Security | Threat Detection | Cyberattacks | DevSecOps | Compliance

Supply Chain

Supply chain impersonation or genuine third-party information request? Here's how to tell.

The last 24 months has seen a steady stream of media attention relating to attacks on the supply chain. The impact is real, as is the cost. We have watched both big name security like SolarWinds and open source such as log4js serve as targets with devastating effects. Quite often the methods used have anecdotally relied on technical means and to a lesser degree social engineering.

3 Critical Best Practices of Software Supply Chain Security:

If your organization develops software and applications to deliver products and solutions, then more than likely you’re using third-party open source components to help create them. According to most estimates, open source components now make up over 80 percent of software products.

How to Protect the Security of Your Supply Chain as the Attack Surface Expands

The security of software supply chains is a growing issue for organizations as users, applications, and data become more hyperconnected, creating a widening attack surface, and thus, increasing risk. While zero trust architectures are being used in an attempt to thwart attacks, a new study by ESG and Illumio finds that almost half (47%) don’t believe they will be breached.

Detecting Poisoned Python Packages: CTX and PHPass

The software supply chain remains a weak link for an attacker to exploit and gain access to an organization. According to a report in 2021, supply chain attacks increased by 650%, and some of the attacks have received a lot of limelight, such as SUNBURST in 2020 and Dependency Confusion in 2021.

CISO's Corner: Cyber Defense Lessons for OT and Supply Chain Infrastructure

2022 has been busy in the cyber world. While there were signals in 2021 with the increased in activity in threat actors targeting OT environments with ransomware, the conflict in Ukraine prompted many businesses to press harder in asking more questions about their own resilience with operational technologies (OT) and supply chain infrastructure.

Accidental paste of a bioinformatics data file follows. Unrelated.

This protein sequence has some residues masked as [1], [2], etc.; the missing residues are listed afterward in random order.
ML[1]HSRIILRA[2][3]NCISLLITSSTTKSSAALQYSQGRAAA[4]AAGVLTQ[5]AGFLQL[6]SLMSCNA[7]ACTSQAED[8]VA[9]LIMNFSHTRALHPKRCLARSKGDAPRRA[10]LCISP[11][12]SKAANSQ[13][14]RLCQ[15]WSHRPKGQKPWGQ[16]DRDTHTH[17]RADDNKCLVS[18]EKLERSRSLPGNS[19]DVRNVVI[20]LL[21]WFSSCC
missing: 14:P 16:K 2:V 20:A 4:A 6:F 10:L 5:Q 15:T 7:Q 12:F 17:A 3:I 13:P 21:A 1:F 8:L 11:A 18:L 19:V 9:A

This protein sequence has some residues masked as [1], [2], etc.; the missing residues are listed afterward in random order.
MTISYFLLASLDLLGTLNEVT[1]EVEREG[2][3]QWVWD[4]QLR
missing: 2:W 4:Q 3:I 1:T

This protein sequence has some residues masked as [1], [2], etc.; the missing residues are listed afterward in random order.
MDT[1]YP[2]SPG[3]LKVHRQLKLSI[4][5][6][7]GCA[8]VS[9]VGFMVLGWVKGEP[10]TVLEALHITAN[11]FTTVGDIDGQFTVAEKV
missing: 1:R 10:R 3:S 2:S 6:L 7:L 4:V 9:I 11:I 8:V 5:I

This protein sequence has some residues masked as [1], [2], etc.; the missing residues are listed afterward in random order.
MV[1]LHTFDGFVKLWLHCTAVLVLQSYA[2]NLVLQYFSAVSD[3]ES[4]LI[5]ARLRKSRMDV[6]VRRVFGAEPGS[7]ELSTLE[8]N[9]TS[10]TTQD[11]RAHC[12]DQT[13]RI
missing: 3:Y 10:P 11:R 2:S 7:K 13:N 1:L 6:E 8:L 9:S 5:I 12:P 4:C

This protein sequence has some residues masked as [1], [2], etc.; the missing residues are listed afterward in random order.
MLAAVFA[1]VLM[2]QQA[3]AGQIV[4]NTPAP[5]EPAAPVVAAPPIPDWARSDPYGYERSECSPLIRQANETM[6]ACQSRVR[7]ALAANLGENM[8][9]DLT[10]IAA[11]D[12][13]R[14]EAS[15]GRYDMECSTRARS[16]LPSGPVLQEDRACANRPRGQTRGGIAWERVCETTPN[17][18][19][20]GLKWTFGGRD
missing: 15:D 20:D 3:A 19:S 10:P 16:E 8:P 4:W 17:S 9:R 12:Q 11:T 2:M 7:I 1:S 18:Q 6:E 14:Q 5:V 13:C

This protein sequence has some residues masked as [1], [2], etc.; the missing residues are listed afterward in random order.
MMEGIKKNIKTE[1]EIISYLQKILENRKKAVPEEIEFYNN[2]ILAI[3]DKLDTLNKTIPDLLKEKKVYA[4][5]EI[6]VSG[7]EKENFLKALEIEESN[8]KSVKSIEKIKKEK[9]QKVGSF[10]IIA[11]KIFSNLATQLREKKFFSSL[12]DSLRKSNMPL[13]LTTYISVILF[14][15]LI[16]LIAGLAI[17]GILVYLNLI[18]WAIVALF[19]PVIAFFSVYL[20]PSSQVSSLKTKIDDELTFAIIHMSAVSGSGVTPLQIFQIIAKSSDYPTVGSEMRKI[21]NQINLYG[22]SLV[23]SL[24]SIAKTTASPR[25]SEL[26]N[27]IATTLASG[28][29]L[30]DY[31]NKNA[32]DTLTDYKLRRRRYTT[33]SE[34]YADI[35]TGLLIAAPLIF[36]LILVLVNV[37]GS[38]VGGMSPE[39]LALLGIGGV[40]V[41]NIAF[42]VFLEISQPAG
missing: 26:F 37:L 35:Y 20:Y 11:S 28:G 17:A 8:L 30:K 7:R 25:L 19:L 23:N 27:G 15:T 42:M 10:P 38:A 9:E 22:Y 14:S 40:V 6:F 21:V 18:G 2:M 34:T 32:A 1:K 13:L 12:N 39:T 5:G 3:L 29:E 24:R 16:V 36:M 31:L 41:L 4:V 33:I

Software Supply Chain Security for Open Source Projects

Attacks on the open-source value chain (OS supply chain) are becoming more sophisticated, and we, as software developers, are becoming the focus of these attacks. So what are the essential first steps, and what should you focus on? This raises the question of suitable methods and tools. At the same time, the company's strategic orientation must be considered in this security strategy. In the recent past, we have also learned that attacks are increasingly targeting individual infrastructure elements of software development, such as the classic CI/CD pipeline.

Software Supply Chain Security for Open Source Projects - it's time to prepare!

Attacks on the open-source value chain (OS supply chain) are becoming more sophisticated, and we, as software developers, are becoming the focus of these attacks. So what are the essential first steps, and what should you focus on? This raises the question of suitable methods and tools. At the same time, the company's strategic orientation must be considered in this security strategy. In the recent past, we have also learned that attacks are increasingly targeting individual infrastructure elements of software development, such as the classic CI/CD pipeline.

Identifying and Avoiding Malicious Packages

Securing your software supply chain is absolutely critical as attackers are getting more sophisticated in their ability to infect software at all stages of the development lifecycle. This webinar will be a technical showcase of the different types of malicious packages that are prevalent today in the PyPI (Python) and npm (Node.js) package repositories. All examples shown in the webinar will be based on real data and malicious packages that were identified and disclosed by the JFrog security research team.

Pyrsia: Decentralized Package Network that Secures the Open Source Supply Chain

Supply chain security has received a lot of attention in recent years. And rightly so. Software vulnerability exploitation attacks have been a key tool in the hands of the hackers to hamper businesses, compromise sensitive data, and a cause of general sense of fear around open source software.